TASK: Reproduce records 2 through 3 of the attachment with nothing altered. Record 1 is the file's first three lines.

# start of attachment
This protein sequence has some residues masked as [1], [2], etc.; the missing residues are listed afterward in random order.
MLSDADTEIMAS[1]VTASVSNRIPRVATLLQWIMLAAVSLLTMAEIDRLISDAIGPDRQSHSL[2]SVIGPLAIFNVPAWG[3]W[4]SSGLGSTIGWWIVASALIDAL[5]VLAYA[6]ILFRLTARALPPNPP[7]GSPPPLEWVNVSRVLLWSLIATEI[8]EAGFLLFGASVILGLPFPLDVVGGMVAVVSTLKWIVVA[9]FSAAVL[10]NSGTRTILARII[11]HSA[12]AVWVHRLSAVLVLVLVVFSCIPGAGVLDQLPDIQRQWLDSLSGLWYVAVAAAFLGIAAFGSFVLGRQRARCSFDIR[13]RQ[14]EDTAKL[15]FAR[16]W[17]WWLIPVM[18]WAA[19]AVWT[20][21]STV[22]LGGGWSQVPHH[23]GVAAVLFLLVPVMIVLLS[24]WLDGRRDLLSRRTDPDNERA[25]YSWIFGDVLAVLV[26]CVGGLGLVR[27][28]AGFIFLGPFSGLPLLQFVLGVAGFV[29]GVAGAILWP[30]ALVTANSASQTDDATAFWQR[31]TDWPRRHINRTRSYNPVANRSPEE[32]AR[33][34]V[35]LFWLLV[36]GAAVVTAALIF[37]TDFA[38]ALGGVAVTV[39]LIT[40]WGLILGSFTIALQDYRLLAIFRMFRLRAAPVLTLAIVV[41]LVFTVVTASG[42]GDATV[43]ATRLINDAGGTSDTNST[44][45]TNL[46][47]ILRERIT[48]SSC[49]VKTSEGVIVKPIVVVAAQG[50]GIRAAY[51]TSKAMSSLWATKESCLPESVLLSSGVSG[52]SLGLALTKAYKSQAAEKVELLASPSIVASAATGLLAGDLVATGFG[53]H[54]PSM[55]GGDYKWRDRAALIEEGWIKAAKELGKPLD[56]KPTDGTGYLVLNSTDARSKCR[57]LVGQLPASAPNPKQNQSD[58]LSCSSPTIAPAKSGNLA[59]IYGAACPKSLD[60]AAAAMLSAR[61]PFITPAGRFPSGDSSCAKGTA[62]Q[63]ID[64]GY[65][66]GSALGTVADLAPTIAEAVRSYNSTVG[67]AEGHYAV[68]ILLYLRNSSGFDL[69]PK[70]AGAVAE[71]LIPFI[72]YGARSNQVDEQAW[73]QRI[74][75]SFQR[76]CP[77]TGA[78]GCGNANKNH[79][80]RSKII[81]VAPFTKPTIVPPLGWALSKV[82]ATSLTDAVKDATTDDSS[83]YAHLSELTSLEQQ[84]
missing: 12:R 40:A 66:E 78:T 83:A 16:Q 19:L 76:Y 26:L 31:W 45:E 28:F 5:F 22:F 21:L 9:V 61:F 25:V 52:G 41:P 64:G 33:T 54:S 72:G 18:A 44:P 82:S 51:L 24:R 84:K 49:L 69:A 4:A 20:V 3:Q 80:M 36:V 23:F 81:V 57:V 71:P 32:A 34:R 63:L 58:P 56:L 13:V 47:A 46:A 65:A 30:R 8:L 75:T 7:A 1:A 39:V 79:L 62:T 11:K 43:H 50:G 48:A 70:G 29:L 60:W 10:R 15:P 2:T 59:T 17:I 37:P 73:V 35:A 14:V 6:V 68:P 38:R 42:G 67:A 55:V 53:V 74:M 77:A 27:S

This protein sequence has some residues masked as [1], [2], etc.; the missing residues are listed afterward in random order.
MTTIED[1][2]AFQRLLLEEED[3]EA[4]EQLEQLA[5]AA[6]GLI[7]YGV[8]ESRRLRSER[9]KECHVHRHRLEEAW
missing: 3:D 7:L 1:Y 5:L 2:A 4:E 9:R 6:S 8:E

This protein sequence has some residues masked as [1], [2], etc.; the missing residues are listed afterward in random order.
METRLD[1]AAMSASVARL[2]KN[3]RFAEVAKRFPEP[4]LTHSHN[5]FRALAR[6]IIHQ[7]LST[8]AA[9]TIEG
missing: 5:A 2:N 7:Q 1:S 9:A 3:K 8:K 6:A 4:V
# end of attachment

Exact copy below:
This protein sequence has some residues masked as [1], [2], etc.; the missing residues are listed afterward in random order.
MTTIED[1][2]AFQRLLLEEED[3]EA[4]EQLEQLA[5]AA[6]GLI[7]YGV[8]ESRRLRSER[9]KECHVHRHRLEEAW
missing: 3:D 7:L 1:Y 5:L 2:A 4:E 9:R 6:S 8:E

This protein sequence has some residues masked as [1], [2], etc.; the missing residues are listed afterward in random order.
METRLD[1]AAMSASVARL[2]KN[3]RFAEVAKRFPEP[4]LTHSHN[5]FRALAR[6]IIHQ[7]LST[8]AA[9]TIEG
missing: 5:A 2:N 7:Q 1:S 9:A 3:K 8:K 6:A 4:V